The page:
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Wiener klinische Wochenschrift

, Volume 123, Issue 7–8, pp 199–203 | Cite as

Prognostic value of plasma d-dimer levels in patients with glioblastoma multiforme – Results from a pilot study

  • Matthias HokeEmail author
  • Karin Dieckmann
  • Renate Koppensteiner
  • Martin Schillinger
  • Christine Marosi
  • Wolfgang Mlekusch
Original Article

Summary

Glioblastoma multiforme (GBM), the most common primary tumor of the central nervous system, is associated with a state of hypercoagulability. We hypothesized that tumor activity is displayed by elevated d-dimer plasma levels and that d-dimer might be used as a predictor of survival in patients with glioblastoma multiforme. We studied effects on clinical outcomes of d-dimer levels obtained two to three weeks following histologic confirmation of the diagnosis of GBM at surgery or needle biopsy, but prior to chemotherapy or radiation therapy, in 23 patients. During a median follow-up of 7.3 months (interquartile range 3.5 to 22 months), we observed a total of 21 deaths (91.3%). Elevated d-dimer levels were significantly associated with mortality compared to normal values (log rank p = 0.002). The adjusted hazard ratio for death in patients with elevated d-dimer levels was 10.8 (95% confidence interval, 1.3 to 93.1; p = 0.03), compared to controls. Similar effect sizes were revealed when analyzing the association between progression-free survival and d-dimer levels (log rank p = 0.002). Additionally, patients with elevated d-dimer levels were more likely to suffer from venous thromboembolism compared to patients with normal values (log rank p = 0.025). Our data support the assumption that d-dimer levels are related to adverse outcome in patients with GBM. However, our results need to be confirmed by a large, prospective cohort study.

Keywords

Glioblastoma multiforme D-dimer Survival Progression-free survival Venous thromboembolism 

Die Prognostische Bedeutung des Plasma D-Dimer Spiegels bei Patienten mit Glioblastoma Multiforme – Ergebnisse einer Pilot Studie

Zusammenfassung

Das Glioblastoma multiforme (GBM) ist der häufigste maligne Primärtumor des Zentralnervensystems und geht mit einer Aktivierung des Gerinnungssystems einher. Unklar in diesem Zusammenhang ist, ob D-Dimer, ein Fibrin-Spaltprodukt, mit der Tumoraktivität assoziiert ist und prognostische Bedeutung in Bezug auf das Gesamtüberleben hat. Wir untersuchten den Zusammenhang von Plasma D-Dimer Spiegeln und klinischen Endpunkten bei 23 Patienten mit histologisch verifiziertem GBM. Der Studieneinschluss erfolgte zwei bis drei Wochen nach neurochirurgischer Intervention und vor dem Beginn der adjuvanten Therapie (Radio-Chemotherapie). Innerhalb eines medianen Beobachtungszeitraums von 7,3 Monaten (Interquartilbereich, 3,5–22 Monate), starben 21 Patienten (91,3%). Erhöhte D-Dimer Plasmas Spiegel waren signifikant mit Gesamtüberleben assoziiert (log rank p = 0,002). Die Hazard Ratio für Patienten mit erhöhten D-Dimer Spiegeln lag bei 10.8 (95% Konfidenzintervall, 1,3–93,1; p = 0,03), verglichen mit Patienten mit niedrigeren Werten. Ähnliche, signifikante Ergebnisse fanden sich auch im Bezug auf das tumorprogressionsfreie Überleben (log rank p = 0.002). Erhöhte D-Dimer Spiegel war zusätzlich auch mit dem auftreten venöser Thromboembolien assoziiert (log rank p = 0,025). Bei Patienten mit GBM fanden sich Hinweise das D-Dimer Plasma Spiegel dem Überleben und der Tumorprogression assoziiert ist. Die Resultate vorliegender Pilot-Studie müssen anhand einer großen, prospektiven Studie bestätigt werden.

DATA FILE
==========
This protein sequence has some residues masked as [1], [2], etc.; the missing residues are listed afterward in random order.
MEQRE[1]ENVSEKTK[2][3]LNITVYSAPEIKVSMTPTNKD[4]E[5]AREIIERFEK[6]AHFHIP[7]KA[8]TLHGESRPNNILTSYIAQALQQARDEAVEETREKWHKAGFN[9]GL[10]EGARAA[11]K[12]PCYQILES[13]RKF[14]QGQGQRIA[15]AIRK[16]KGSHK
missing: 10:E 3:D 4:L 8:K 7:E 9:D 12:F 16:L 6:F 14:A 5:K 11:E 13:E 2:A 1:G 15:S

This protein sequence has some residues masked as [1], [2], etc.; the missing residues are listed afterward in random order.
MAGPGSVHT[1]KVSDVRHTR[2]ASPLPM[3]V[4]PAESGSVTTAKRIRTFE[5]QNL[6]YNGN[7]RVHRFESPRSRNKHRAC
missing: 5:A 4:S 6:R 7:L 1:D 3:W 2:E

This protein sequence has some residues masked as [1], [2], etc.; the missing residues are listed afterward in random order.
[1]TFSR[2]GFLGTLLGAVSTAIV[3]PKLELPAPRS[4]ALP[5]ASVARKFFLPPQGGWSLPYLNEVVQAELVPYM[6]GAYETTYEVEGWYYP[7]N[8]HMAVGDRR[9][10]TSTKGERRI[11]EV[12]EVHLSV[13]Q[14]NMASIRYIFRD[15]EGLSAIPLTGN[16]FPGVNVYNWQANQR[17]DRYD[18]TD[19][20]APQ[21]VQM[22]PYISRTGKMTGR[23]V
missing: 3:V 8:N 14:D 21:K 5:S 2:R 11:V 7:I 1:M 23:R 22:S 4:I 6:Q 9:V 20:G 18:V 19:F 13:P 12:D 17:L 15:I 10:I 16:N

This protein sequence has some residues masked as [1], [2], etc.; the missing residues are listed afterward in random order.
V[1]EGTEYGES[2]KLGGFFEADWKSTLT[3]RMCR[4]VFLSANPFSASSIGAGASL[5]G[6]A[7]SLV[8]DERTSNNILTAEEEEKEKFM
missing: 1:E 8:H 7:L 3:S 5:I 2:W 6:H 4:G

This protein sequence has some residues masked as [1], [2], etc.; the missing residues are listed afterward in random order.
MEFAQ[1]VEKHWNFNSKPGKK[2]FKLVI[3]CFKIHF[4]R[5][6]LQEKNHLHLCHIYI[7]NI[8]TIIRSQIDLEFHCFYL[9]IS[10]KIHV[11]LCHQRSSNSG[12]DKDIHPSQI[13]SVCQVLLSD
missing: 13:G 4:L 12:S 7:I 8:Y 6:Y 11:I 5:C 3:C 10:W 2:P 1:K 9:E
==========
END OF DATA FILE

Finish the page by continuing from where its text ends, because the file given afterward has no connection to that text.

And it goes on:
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Copyright information

© Springer-Verlag 2011

Authors and Affiliations

  • Matthias Hoke
    • 1
    Email author
  • Karin Dieckmann
    • 2
  • Renate Koppensteiner
    • 1
  • Martin Schillinger
    • 1
  • Christine Marosi
    • 3
  • Wolfgang Mlekusch
    • 1
  1. 1.Department of Internal Medicine II, Division of AngiologyAll Medical UniversityViennaAustria
  2. 2.Department of Radiotherapy and RadiobiologyAll Medical UniversityViennaAustria
  3. 3.Department Internal Medicine I, Division of OncologyAll Medical UniversityViennaAustria

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